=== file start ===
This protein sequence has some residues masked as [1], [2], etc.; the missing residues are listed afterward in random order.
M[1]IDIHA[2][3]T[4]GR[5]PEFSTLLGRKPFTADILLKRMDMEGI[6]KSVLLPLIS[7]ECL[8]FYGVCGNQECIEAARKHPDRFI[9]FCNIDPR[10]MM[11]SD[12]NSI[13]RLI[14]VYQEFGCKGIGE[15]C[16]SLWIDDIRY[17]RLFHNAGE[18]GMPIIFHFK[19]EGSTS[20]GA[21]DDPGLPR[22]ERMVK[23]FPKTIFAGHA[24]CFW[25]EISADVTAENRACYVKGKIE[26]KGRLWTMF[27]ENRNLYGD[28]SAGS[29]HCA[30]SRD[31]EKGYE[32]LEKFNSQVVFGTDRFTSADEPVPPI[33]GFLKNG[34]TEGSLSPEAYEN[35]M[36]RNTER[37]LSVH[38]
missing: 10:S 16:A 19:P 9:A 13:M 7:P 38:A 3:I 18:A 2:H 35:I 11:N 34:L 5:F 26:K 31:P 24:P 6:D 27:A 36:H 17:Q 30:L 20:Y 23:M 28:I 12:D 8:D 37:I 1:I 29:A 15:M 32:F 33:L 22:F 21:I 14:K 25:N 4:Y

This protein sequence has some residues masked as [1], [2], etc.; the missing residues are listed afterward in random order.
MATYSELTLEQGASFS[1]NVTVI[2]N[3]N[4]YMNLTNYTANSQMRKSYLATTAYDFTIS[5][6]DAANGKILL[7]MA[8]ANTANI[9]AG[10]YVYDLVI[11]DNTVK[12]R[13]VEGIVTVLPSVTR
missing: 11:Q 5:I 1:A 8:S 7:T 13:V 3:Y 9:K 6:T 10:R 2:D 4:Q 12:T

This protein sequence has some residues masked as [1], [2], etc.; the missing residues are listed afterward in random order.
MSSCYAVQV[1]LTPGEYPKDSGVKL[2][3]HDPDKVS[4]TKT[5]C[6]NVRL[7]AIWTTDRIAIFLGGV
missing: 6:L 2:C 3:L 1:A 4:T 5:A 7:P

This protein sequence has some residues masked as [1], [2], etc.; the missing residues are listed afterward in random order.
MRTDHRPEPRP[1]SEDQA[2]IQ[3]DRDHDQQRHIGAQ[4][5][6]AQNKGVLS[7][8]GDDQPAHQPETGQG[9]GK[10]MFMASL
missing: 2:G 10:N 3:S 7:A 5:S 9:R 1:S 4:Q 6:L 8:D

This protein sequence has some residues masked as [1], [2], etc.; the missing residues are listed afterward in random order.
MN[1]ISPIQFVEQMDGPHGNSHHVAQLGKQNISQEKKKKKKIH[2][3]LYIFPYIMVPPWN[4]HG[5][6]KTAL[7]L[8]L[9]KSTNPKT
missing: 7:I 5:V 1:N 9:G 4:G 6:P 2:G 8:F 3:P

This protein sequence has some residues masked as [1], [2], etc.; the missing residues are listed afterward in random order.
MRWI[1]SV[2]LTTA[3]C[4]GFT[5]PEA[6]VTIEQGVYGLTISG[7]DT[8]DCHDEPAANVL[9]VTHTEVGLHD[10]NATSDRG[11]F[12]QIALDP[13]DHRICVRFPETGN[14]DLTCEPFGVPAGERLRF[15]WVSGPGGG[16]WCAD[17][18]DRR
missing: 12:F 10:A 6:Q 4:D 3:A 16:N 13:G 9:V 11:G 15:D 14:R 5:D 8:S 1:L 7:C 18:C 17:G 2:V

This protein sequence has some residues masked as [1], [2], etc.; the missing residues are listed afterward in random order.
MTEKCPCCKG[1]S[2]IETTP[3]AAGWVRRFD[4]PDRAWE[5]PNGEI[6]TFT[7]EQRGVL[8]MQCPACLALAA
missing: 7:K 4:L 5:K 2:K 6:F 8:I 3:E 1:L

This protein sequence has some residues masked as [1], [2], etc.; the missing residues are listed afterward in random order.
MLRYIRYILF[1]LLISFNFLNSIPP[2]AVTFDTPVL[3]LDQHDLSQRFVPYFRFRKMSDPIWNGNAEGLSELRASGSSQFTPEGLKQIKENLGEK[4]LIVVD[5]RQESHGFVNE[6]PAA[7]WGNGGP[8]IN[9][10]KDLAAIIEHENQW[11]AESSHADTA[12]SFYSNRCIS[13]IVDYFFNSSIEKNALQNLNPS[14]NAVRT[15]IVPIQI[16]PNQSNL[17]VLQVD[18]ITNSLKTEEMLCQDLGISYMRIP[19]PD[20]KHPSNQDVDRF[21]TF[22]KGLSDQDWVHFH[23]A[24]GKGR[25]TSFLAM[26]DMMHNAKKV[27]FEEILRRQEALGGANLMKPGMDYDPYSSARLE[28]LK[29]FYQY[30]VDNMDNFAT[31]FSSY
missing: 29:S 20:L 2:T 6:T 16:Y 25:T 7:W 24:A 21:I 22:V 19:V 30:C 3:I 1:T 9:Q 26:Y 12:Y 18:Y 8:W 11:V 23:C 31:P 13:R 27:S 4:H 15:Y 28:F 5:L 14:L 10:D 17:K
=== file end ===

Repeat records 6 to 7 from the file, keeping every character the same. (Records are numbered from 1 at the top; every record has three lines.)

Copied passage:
This protein sequence has some residues masked as [1], [2], etc.; the missing residues are listed afterward in random order.
MRWI[1]SV[2]LTTA[3]C[4]GFT[5]PEA[6]VTIEQGVYGLTISG[7]DT[8]DCHDEPAANVL[9]VTHTEVGLHD[10]NATSDRG[11]F[12]QIALDP[13]DHRICVRFPETGN[14]DLTCEPFGVPAGERLRF[15]WVSGPGGG[16]WCAD[17][18]DRR
missing: 12:F 10:A 6:Q 4:D 3:A 16:N 13:G 9:V 11:G 15:D 14:R 5:D 8:S 1:L 7:C 18:C 17:G 2:V

This protein sequence has some residues masked as [1], [2], etc.; the missing residues are listed afterward in random order.
MTEKCPCCKG[1]S[2]IETTP[3]AAGWVRRFD[4]PDRAWE[5]PNGEI[6]TFT[7]EQRGVL[8]MQCPACLALAA
missing: 7:K 4:L 5:K 2:K 6:F 8:I 3:E 1:L